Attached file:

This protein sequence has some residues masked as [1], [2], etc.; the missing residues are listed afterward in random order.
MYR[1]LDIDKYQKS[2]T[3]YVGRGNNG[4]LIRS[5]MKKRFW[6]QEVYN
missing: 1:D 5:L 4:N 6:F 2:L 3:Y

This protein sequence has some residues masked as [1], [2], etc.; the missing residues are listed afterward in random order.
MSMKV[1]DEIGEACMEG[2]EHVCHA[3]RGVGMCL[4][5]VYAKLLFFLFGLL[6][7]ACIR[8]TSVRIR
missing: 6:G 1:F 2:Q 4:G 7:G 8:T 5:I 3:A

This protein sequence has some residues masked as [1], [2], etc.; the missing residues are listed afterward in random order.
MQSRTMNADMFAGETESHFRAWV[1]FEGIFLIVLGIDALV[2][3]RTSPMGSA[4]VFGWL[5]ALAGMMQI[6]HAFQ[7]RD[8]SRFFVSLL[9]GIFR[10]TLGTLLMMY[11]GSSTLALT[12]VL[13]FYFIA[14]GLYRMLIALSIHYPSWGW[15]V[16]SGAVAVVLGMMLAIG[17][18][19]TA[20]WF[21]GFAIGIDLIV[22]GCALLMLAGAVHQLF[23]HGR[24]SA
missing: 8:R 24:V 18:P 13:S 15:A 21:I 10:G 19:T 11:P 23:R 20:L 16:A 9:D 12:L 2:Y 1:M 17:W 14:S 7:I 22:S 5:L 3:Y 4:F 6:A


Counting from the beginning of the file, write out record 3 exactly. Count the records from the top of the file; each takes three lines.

This protein sequence has some residues masked as [1], [2], etc.; the missing residues are listed afterward in random order.
MQSRTMNADMFAGETESHFRAWV[1]FEGIFLIVLGIDALV[2][3]RTSPMGSA[4]VFGWL[5]ALAGMMQI[6]HAFQ[7]RD[8]SRFFVSLL[9]GIFR[10]TLGTLLMMY[11]GSSTLALT[12]VL[13]FYFIA[14]GLYRMLIALSIHYPSWGW[15]V[16]SGAVAVVLGMMLAIG[17][18][19]TA[20]WF[21]GFAIGIDLIV[22]GCALLMLAGAVHQLF[23]HGR[24]SA
missing: 8:R 24:V 18:P 13:S 15:A 21:I 10:G 19:T 11:P 23:R 20:L 16:A 9:D 12:L 2:Y 1:M 17:W 14:S 7:I 22:S 5:L 3:Y 4:F 6:A